And a lot of people complained about unc getting a 2 seed that year as well. That was a joke and a gift from a selection committee full of guys with heavy ACC ties. UNC then preceded to get molly whopped by texas a&m in the 2nd round was it?

also power conference teams don’t always get more room for error. Duke, who we all hate, could be a 5 loss 2 seed this year despite actually beating Gonzaga and Kentucky(potentially both 1 seeds).
 

dukedevilz

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And a lot of people complained about unc getting a 2 seed that year as well. That was a joke and a gift from a selection committee full of guys with heavy ACC ties. UNC then preceded to get molly whopped by texas a&m in the 2nd round was it?

Well, they had 14 Quad 1 wins. That was the reason why they were considered for a 2 seed.

But yes, I tend to think they were a bit overvalued. And they ran into a buzzsaw against A&M.
 

Ipartiedwithhopgood

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Seeding these teams can be slippery some years much easier than others.

The introduction of the computer # crunching has probably improved the process you guys are probably following all that closer than I am.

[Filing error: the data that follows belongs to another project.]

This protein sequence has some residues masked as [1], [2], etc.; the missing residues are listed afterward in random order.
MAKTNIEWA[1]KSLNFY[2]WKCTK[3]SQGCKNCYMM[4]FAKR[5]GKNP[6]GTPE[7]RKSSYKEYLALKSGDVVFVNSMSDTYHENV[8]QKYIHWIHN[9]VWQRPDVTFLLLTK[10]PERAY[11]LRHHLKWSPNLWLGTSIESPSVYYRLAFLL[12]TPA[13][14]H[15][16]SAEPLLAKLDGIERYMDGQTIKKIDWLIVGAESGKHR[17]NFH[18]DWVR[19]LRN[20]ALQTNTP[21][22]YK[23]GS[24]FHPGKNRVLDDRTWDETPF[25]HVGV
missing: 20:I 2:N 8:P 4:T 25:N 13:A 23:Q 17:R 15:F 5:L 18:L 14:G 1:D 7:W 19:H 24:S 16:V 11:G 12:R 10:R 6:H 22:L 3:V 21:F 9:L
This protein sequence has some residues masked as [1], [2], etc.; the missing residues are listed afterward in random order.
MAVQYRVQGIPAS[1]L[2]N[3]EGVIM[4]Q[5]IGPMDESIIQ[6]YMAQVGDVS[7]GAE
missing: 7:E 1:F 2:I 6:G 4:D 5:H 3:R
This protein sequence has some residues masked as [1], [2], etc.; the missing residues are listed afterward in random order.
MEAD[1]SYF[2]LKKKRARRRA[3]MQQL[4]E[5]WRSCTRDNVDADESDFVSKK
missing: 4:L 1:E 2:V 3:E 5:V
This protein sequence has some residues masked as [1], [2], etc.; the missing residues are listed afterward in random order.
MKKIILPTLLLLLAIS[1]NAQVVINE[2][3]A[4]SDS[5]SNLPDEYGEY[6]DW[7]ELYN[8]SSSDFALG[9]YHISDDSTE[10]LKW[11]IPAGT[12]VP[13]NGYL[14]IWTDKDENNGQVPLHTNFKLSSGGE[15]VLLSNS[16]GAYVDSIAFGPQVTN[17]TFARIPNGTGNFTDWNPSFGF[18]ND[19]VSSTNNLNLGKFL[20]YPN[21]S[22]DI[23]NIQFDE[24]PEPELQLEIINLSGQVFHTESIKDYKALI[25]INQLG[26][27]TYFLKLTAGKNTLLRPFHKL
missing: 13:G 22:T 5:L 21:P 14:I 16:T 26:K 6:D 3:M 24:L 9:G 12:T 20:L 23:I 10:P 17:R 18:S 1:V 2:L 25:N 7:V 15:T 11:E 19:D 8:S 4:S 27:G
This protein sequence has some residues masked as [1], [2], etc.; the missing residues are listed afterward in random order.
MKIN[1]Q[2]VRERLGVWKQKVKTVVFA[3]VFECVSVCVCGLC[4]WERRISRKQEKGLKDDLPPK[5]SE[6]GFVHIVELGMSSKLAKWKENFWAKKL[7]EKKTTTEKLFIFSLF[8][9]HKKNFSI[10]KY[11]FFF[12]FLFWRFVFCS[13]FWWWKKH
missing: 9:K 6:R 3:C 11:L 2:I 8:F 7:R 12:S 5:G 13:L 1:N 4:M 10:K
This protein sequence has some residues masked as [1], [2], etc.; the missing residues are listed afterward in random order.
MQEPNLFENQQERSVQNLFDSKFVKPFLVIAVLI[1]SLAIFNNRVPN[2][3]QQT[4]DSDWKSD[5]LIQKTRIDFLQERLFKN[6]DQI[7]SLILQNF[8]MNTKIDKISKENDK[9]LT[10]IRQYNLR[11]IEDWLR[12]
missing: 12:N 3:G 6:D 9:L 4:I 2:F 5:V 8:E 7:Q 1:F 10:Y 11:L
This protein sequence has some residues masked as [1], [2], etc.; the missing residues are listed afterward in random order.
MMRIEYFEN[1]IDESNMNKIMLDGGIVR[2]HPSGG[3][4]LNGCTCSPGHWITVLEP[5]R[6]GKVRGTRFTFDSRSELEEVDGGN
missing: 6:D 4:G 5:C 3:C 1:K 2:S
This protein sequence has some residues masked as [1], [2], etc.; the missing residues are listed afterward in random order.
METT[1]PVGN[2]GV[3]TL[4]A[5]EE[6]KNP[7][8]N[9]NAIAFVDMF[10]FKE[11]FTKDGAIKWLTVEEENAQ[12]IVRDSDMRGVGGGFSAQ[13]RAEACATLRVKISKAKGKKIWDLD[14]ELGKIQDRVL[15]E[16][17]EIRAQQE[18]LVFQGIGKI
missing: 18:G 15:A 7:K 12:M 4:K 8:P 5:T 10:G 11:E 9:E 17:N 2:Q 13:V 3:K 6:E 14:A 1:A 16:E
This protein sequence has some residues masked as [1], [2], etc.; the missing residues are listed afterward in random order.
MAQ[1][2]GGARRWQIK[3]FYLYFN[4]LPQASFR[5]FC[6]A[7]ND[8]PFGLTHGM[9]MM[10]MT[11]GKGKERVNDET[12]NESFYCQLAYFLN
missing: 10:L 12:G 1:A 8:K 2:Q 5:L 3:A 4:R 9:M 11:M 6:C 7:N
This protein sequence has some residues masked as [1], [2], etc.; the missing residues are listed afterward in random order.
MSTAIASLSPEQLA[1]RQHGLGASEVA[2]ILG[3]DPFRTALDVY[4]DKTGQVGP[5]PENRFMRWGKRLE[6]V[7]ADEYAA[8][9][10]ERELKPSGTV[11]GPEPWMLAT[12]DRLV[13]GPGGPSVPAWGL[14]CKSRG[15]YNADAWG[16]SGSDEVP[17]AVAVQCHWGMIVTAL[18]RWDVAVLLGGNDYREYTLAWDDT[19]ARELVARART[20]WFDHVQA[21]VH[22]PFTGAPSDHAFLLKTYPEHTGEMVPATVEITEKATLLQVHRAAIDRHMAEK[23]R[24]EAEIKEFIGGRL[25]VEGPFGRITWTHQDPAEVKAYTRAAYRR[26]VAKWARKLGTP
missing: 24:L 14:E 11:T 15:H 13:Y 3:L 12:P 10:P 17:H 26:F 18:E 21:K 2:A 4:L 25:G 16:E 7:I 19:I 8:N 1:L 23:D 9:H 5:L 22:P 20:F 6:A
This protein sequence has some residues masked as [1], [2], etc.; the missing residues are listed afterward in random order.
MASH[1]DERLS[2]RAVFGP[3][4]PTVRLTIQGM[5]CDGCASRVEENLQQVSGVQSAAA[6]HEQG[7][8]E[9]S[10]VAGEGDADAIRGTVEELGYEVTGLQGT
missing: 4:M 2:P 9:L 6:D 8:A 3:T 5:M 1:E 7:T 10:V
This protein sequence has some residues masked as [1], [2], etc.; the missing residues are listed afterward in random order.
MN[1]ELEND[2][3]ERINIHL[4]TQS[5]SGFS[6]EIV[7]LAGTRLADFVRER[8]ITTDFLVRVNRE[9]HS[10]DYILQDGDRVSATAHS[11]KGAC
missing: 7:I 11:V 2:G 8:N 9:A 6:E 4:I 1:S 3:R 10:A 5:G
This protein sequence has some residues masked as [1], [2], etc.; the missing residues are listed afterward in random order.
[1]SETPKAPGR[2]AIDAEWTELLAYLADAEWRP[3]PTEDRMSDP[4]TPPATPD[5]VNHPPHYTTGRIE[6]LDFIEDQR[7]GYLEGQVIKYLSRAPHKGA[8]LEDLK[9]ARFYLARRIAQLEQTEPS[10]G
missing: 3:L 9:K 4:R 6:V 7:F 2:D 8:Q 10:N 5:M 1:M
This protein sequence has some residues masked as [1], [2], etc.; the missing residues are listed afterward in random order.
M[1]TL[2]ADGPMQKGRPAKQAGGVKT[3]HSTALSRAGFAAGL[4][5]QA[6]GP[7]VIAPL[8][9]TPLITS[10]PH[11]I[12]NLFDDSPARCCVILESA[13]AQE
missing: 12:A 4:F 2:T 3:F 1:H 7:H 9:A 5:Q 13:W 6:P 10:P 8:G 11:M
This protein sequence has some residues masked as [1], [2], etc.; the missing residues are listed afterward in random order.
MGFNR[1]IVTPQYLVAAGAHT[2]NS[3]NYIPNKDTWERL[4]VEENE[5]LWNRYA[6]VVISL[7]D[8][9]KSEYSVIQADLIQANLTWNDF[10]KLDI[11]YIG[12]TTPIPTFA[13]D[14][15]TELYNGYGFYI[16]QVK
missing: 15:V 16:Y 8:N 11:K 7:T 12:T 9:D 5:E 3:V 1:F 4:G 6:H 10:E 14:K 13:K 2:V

Montana81

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Seeding these teams can be slippery some years much easier than others.

The introduction of the computer # crunching has probably improved the process you guys are probably following all that closer than I am.

i just want them to pick one thing or the other and stick with it. Either use quad wins or use net. but they use one to justify where one team is while ignoring it in their justification of another.

Arizona is a good example this year. Why isn’t arizona being punished for lack of quad 1 wins versus other teams but Duke is?

If the reasoning is eye test or zona has performed better, better MOV, better computer ratings etc that’s fine. If that’s how it’s going to be then just take the top 4 teams in the NET.
 
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AuHoosier420

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i just want them to pick one thing or the other and stick with it. Either use quad wins or use net. but they use one to justify where one team is while ignoring it in their justification of another.